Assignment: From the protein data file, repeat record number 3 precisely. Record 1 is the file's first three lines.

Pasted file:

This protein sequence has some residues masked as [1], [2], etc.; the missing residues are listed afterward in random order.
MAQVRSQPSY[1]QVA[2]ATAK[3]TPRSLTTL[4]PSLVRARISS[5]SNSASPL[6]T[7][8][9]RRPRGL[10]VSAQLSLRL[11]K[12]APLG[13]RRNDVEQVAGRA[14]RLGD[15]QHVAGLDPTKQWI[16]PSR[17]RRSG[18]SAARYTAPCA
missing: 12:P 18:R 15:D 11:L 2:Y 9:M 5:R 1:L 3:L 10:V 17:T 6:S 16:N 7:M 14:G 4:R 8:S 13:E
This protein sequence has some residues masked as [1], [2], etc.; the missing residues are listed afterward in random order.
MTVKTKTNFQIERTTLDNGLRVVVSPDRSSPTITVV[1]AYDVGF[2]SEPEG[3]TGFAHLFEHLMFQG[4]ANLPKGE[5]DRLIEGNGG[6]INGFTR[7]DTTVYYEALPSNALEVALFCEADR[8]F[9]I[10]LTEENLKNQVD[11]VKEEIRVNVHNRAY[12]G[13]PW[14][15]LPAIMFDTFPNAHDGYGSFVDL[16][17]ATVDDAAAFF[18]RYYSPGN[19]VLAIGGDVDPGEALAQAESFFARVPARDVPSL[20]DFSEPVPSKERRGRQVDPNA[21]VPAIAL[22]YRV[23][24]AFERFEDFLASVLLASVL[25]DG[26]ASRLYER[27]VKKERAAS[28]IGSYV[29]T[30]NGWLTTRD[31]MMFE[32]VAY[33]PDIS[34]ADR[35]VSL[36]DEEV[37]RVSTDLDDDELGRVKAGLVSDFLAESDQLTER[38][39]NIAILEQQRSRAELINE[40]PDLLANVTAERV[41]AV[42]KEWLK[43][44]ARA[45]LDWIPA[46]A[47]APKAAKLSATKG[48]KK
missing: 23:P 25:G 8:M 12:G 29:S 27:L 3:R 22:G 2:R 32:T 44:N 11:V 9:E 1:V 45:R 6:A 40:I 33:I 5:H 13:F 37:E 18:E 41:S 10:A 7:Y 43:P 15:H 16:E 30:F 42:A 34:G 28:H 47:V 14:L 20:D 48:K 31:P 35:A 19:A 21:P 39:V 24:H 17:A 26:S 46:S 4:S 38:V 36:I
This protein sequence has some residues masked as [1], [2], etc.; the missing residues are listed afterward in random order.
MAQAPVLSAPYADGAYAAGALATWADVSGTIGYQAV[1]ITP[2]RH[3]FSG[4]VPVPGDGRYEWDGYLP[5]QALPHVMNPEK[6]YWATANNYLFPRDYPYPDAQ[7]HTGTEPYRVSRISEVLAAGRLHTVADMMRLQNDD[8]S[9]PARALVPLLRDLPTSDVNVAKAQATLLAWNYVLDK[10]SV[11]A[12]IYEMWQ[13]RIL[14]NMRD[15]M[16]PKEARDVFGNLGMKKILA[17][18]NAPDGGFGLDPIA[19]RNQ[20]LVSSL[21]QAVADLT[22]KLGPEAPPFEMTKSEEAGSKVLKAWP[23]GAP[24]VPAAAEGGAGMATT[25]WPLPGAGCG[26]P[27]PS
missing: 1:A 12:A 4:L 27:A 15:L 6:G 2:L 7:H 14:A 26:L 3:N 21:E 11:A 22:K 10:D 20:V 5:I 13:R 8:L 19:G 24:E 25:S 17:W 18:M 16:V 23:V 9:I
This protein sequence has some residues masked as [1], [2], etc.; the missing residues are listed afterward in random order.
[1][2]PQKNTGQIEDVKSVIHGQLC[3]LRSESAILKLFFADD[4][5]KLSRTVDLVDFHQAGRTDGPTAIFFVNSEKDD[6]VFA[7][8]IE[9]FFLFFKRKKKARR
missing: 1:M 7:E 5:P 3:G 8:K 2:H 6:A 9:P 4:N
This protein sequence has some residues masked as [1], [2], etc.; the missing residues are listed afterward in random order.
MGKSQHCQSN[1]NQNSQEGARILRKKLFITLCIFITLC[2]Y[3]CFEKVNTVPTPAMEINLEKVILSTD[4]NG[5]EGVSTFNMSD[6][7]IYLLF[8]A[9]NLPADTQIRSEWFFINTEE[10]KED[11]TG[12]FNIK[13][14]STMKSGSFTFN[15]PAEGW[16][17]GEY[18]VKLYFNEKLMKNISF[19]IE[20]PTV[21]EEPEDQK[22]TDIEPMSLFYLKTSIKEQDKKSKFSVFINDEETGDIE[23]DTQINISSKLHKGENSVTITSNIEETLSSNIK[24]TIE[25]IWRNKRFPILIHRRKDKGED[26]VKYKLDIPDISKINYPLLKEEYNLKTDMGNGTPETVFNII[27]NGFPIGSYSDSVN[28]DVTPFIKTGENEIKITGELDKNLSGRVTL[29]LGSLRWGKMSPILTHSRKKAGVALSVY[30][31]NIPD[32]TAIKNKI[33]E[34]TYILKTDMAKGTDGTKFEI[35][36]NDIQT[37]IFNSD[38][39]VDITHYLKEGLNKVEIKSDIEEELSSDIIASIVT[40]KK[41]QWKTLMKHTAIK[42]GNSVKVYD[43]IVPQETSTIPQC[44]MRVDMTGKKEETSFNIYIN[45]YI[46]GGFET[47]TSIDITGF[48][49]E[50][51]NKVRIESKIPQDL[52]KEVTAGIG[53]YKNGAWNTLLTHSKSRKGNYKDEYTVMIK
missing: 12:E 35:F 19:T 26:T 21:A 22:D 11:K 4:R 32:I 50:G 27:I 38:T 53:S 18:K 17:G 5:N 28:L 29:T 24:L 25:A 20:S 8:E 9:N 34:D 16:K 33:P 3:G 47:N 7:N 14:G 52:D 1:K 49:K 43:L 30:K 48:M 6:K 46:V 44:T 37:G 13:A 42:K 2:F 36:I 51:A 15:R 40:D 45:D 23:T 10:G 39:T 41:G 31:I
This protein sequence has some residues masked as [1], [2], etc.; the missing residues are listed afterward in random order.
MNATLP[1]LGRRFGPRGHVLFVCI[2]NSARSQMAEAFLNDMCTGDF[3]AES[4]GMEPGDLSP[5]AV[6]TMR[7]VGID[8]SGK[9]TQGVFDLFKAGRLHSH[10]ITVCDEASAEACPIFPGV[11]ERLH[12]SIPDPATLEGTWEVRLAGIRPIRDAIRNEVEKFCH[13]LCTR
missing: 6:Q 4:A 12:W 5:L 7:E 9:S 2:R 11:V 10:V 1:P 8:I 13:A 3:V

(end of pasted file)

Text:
This protein sequence has some residues masked as [1], [2], etc.; the missing residues are listed afterward in random order.
MAQAPVLSAPYADGAYAAGALATWADVSGTIGYQAV[1]ITP[2]RH[3]FSG[4]VPVPGDGRYEWDGYLP[5]QALPHVMNPEK[6]YWATANNYLFPRDYPYPDAQ[7]HTGTEPYRVSRISEVLAAGRLHTVADMMRLQNDD[8]S[9]PARALVPLLRDLPTSDVNVAKAQATLLAWNYVLDK[10]SV[11]A[12]IYEMWQ[13]RIL[14]NMRD[15]M[16]PKEARDVFGNLGMKKILA[17][18]NAPDGGFGLDPIA[19]RNQ[20]LVSSL[21]QAVADLT[22]KLGPEAPPFEMTKSEEAGSKVLKAWP[23]GAP[24]VPAAAEGGAGMATT[25]WPLPGAGCG[26]P[27]PS
missing: 1:A 12:A 4:L 27:A 15:L 6:G 2:L 7:H 14:A 26:L 3:N 21:E 11:A 22:K 10:D 20:V 5:I 13:R 8:L 19:G 24:E 25:S 17:W 18:M 16:V 23:V 9:I